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This article is from the Dictionary of North Carolina Biography, 6 volumes, edited by William S. Powell. Copyright ©1979-1996 by the University of North Carolina Press. Used by permission of the publisher. For personal use and not for further distribution. Please submit permission requests for other use directly to the publisher.

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Gilbert, William

by N. C. Hughes, Jr., 1986


Gilbert Town. Image courtesy of the National Park Service. William Gilbert, legislator and Revolutionary War figure, was born in Ireland and as an infant was brought to Massachusetts by his parents. In Pennsylvania, about 1760, he married Sarah McCandless against her parents' wishes and moved to western North Carolina. Beginning in 1769, he purchased land and cattle until he became the largest taxpayer and property holder in Tryon (now Rutherford) County. Gilbert paid the passage of a number of Irish laborers whom he employed in his farming endeavors. His home and farms became known as Gilbert Town.

Active in local politics, Gilbert served as juror, justice of the peace, and member of the court of pleas and quarter sessions from 1770 to 1775. In 1775, he and twenty-five other Whigs signed the "Association Oath" as members of the Tryon Committee of Public Safety. During the American Revolution he acted as a commissary for the militia in the Tryon area. In 1779 he represented Tryon County in the General Assembly, where he presented local bills and was concerned with the improvement of river navigation and Indian affairs. Later that year, after a six-month inquiry, he was expelled from the Assembly for "intentionally defrauding the publick." Rutherford County (created out of Tryon in 1779) immediately reelected him in 1780 and again in 1782 and 1783.

Gilbert Town was the highwater mark of Lieutenant Colonel Patrick Ferguson's northward advance in September 1780. Ferguson kept his troops there because of Gilbert's reputation as a "warm Whig." Mrs. Gilbert also had used the home as an arms storage point for the Whigs. Controversy raged when wounded British Major James Dunlap, whom Ferguson left behind in the Gilbert home, was murdered by a group of avenging Whigs. After the Battle of Kings Mountain, Tory prisoners were executed at Gilbert Town. From 1775 to 1783, Gilbert continued to serve as justice of the peace, tax assessor and collector, and member and chairman of the Rutherford Court of Pleas and Quarter Sessions. His home, which also doubled as a tavern, was used as the county seat during this period.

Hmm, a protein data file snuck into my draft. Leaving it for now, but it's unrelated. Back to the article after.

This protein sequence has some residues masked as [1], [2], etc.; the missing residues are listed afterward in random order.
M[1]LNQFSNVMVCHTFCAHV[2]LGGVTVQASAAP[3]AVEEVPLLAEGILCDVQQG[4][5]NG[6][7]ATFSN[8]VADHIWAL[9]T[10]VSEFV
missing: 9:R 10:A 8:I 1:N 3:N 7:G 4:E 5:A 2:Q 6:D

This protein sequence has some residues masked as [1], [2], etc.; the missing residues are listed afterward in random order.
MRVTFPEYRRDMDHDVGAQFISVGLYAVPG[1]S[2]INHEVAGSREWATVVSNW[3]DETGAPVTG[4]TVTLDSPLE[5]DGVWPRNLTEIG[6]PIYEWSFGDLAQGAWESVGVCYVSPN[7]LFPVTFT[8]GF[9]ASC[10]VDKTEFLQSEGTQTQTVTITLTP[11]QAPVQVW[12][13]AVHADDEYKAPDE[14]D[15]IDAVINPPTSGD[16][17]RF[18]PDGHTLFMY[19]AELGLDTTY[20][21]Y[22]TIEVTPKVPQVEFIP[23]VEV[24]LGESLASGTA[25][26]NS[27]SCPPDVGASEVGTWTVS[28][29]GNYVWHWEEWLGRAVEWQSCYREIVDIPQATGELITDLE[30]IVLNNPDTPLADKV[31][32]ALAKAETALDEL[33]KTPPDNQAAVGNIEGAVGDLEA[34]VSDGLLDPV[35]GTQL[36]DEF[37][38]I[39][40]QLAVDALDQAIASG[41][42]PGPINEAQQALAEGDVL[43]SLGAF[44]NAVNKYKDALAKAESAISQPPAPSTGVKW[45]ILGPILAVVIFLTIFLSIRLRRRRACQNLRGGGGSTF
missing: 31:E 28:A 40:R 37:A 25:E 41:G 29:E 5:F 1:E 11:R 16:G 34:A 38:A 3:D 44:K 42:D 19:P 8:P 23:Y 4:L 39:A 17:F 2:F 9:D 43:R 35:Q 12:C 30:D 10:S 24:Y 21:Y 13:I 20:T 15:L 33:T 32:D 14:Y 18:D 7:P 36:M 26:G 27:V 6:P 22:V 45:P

In 1784, charges were again brought against Gilbert and the General Assembly, finding him guilty of forgery, removed him as justice of the peace in Rutherford. He sold his property to his son-in-law, North Carolina legislator Major James Holland, and moved to Charleston, S.C. There he lost a great deal of his property, and several of his children died in epidemics. Returning to Rutherford, he remained embattled in countless law suits over real estate and in personal disputes. After his death, this fiery Irishman's 5,000-acre tract in Tennessee and his land in North Carolina were snarled in litigation until 1806. Surviving him were his wife and three children, John, Alexander McCandless, and Sarah Gilbert Holland. Mrs. Gilbert died at Major Holland's home in Maury County, Tenn., on 22 Dec. 1822.


Walter Clark, ed., State Records of North Carolina, vols. 12, 13, 16, 17, 19, 21 (1895–1903).

S. S. L. Cochrane, "Memorabilia" (Tennessee Archives, Nashville).

Clarence W. Griffin, Old Tryon and Rutherford Counties (1937).

Nashville American, 11 Oct. 1896.

H. H. Newton, Rutherford County, North Carolina, Abstracts (1974).

North Carolina Land Grants in Tennessee (Tennessee Archives, Nashville).

William L. Saunders, ed., Colonial Records of North Carolina, vols. 9, 10 (1890).

Wisconsin State Historical Society, Calendar of the Tennessee and King's Mountain Papers of the Draper Collection of Manuscripts (1929).

Additional Resources:

Gilbert Town Historic District, National Register of Historic Place:

Gilbert Town HIstoric District, National Park Service:

History of old Tryon and Rutherford counties, North Carolina, 1730-1936, Clarence W Griffin:

"Gilbert Town." N.C. Highway Historical Marker O-4, N.C. Office of Archives & History. (accessed July 31, 2013).

Image Credits:

Gilbert Town HIstoric District, National Park Service: (accessed July 31, 2013).

Origin - location: